Former Asst. State Sec. Charles warns China may seize territories while Biden still president
"We know that, as a general matter, weakness invites aggression. But we also know that in this exact moment, today, we have probably six or eight potential conflicts that are just at simmer and haven't come to boil yet," he said.
Former Assistant Secretary of State Bobby Charles on Monday suggested that Chinese President Xi Jinping perceives President Joe Biden as a weak leader and may look to seize contested territories while Biden remains in charge.
"I think he bottom line is they know that he'll be reading cue cards that say 'we object to this and this and this,'" Charles said on the "Just the News, No Noise" television show. "And Xi won't give a darn, frankly." Biden and Xi are slated to meet in California on Wednesday amid the Asia-Pacific Economic Cooperation summit being held in San Francisco.
"So, you know, my only real concern is that, and I hope there are other people in the room, because I think Xi will telegraph in ways that are subtle – this often happens in diplomacy –what his intentions may be with respect to his part of the world," he said of the planned meeting. "We know that, as a general matter, weakness invites aggression. But we also know that in this exact moment, today, we have probably six or eight potential conflicts that are just at simmer and haven't come to boil yet."
"I think what it's really doing is showing that without strength or peace through strength, diplomacy is impotent," he continued. "It has nothing to offer. And I think if anything ... diplomacy can become an excuse for justifying further aggressive actions, particularly if in this discussion, there are no real ... hard points."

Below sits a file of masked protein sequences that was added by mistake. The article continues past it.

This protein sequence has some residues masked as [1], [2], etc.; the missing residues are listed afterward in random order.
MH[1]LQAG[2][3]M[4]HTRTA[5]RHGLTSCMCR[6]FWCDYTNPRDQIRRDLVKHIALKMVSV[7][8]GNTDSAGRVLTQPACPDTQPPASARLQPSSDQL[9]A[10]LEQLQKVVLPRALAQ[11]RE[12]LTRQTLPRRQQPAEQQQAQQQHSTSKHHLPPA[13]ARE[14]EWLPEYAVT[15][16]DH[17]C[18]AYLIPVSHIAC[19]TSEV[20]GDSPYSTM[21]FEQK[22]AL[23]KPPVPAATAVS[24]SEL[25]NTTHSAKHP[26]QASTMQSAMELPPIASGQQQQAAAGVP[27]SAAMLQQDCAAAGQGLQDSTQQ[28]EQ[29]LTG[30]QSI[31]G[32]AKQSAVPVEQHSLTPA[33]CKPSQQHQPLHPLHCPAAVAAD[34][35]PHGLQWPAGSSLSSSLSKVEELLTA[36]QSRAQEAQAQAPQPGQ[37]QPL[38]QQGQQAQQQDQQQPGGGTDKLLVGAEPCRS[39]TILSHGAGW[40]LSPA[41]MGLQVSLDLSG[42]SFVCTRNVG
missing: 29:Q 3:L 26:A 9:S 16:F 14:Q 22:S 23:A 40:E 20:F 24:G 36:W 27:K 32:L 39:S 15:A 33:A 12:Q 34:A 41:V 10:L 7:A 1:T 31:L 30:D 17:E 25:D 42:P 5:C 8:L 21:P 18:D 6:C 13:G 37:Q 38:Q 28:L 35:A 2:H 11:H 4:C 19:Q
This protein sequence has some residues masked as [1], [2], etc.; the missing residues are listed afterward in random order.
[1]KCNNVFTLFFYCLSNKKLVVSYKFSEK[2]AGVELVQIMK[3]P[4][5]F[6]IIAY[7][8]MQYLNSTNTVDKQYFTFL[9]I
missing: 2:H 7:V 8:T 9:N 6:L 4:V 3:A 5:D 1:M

"We watched Blinken go over there and beg on bent knee for Xi to just accept the idea of a hot phone, which Xi rejected," Charles continued. "I just wonder what's going to come out of this, as you rightly say, it could well invite more aggression, because what could come out is Xi comes back and says, 'Boy, I thought that guy was bad, but boy, he's worse than bad. I think we got our opportunity here, the next 13 months are our chance to put the pedal to the metal, maybe take the [South China Sea] islands, maybe take a piece of Taiwanese out[lying] islands, maybe take a piece of, you know, disputed territories among allies of the United States and just see what they do.'"
"We're looking at two fronts already," he added in reference to American involvement in Ukraine and Israel. "Our strategic doctrine says you should be able to aggressively advance on one front and hold a second front. It does not say that we should be ready for three fronts. But we may have to be."
Ben Whedon is an editor and reporter for Just the News. Follow him on X, formerly Twitter.